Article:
Broker Check


March 02, 2020

With the stock market sliding lower this week, all the talk about a so-called "correction" can cause nervousness and confusion.

A correction is a friendly-sounding term to describe when a major stock market index like the Standard & Poor's 500 falls 10% or more from a recent closing high. The recent losses on Wall Street pushed all three benchmarks into correction territory during trading on Thursday.

The Dow Jones industrial average tumbled as much as 1200 points, while the S&P 500 and the Nasdaq Composite both dropped more than 2%.

As of the market close on Friday, it took just eight calendar days for the broad indexes to meet that 10% threshold, the fastest such drop since World War II, according to Morningstar.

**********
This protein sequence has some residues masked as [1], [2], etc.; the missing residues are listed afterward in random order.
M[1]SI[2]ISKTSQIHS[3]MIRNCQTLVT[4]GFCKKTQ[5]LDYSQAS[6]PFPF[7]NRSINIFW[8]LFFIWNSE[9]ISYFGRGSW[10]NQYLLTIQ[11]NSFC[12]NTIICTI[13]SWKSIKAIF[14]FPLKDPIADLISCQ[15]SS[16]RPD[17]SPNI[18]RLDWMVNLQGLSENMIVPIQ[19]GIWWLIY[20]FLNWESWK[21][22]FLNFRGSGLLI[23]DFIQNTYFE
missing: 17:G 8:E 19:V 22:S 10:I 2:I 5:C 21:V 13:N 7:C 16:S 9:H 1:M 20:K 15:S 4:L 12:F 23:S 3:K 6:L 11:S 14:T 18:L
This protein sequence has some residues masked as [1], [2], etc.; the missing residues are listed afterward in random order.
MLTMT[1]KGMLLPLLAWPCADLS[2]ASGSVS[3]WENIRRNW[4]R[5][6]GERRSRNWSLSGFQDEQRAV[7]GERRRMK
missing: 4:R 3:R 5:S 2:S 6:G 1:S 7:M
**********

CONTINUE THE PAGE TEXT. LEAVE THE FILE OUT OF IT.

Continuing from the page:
The recent slide could cause more pain. Since a correction is a drop between 10 and 19.99%, there's always a chance we're only about halfway through this recent scare. The market fell more than 19 percent in corrections in 2018, 2011, 1998 and the 1976-78 period, Morningstar data shows.

But even so-called "garden variety" corrections can cause fear levels to spike.

The good news? Not every correction turns into a more feared bear market, a 20% or higher drop. The average bear since 1929 has sliced nearly 40% off the S&P 500.

Most bear markets coincide with a recession. In the 23 corrections since World War II the average price drop for the S&P 500 has been 14 percent, according to data from CFRA. They normally last around 4.4 months.

In short, we may not be in the clear just yet. Political uncertainty, combined with concerns about the coronavirus, could lead to continued volatility in the markets. However, we believe it’s best to stay invested and focus on long-term goals while we wait for recovery.

Please give us a call if you have questions or want to discuss your portfolio.